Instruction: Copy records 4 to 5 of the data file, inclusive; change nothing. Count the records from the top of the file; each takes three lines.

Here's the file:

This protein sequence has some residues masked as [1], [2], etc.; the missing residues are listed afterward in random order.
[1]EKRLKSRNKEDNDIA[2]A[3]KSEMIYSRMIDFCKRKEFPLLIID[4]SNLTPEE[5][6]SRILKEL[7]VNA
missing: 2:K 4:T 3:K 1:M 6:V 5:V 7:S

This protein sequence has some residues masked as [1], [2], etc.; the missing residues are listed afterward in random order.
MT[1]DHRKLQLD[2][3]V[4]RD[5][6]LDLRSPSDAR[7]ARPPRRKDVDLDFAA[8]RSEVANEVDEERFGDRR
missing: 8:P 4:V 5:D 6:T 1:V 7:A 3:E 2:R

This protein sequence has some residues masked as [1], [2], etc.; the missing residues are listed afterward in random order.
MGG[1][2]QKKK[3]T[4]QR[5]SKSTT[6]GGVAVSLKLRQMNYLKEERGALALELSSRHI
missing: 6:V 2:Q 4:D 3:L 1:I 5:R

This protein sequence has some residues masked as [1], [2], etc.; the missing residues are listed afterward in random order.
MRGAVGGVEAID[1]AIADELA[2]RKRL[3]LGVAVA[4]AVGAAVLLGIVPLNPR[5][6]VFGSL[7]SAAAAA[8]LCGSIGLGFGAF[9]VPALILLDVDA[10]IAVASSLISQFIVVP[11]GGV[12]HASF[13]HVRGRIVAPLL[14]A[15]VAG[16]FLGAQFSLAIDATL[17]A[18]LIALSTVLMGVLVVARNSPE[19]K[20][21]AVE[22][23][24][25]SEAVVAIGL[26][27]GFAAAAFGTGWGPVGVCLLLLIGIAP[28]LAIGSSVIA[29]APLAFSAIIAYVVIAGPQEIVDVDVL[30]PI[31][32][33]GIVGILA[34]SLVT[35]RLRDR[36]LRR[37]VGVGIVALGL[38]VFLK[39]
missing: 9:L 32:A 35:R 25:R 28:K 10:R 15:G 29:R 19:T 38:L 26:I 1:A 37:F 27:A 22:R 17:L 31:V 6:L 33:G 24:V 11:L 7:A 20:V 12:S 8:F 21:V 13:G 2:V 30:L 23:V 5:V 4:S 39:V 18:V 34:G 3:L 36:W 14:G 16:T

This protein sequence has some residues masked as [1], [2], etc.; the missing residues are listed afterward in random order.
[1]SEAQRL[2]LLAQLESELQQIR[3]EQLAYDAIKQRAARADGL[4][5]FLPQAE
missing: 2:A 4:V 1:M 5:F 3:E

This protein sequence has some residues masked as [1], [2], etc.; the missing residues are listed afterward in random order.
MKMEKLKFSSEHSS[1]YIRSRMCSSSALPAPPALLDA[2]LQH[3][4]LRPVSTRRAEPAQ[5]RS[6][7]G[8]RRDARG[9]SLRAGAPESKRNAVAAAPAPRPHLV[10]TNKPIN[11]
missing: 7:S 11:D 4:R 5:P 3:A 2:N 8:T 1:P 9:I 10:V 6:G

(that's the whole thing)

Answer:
This protein sequence has some residues masked as [1], [2], etc.; the missing residues are listed afterward in random order.
MRGAVGGVEAID[1]AIADELA[2]RKRL[3]LGVAVA[4]AVGAAVLLGIVPLNPR[5][6]VFGSL[7]SAAAAA[8]LCGSIGLGFGAF[9]VPALILLDVDA[10]IAVASSLISQFIVVP[11]GGV[12]HASF[13]HVRGRIVAPLL[14]A[15]VAG[16]FLGAQFSLAIDATL[17]A[18]LIALSTVLMGVLVVARNSPE[19]K[20][21]AVE[22][23][24][25]SEAVVAIGL[26][27]GFAAAAFGTGWGPVGVCLLLLIGIAP[28]LAIGSSVIA[29]APLAFSAIIAYVVIAGPQEIVDVDVL[30]PI[31][32][33]GIVGILA[34]SLVT[35]RLRDR[36]LRR[37]VGVGIVALGL[38]VFLK[39]
missing: 9:L 32:A 35:R 25:R 28:K 10:R 15:G 29:R 19:T 38:L 26:I 1:A 37:F 27:A 22:R 17:L 31:V 6:L 33:G 24:V 11:L 7:A 20:V 12:S 8:F 21:V 13:G 2:V 30:L 23:V 5:V 4:S 39:V 18:V 34:G 3:L 36:W 14:G 16:T

This protein sequence has some residues masked as [1], [2], etc.; the missing residues are listed afterward in random order.
[1]SEAQRL[2]LLAQLESELQQIR[3]EQLAYDAIKQRAARADGL[4][5]FLPQAE
missing: 2:A 4:V 1:M 5:F 3:E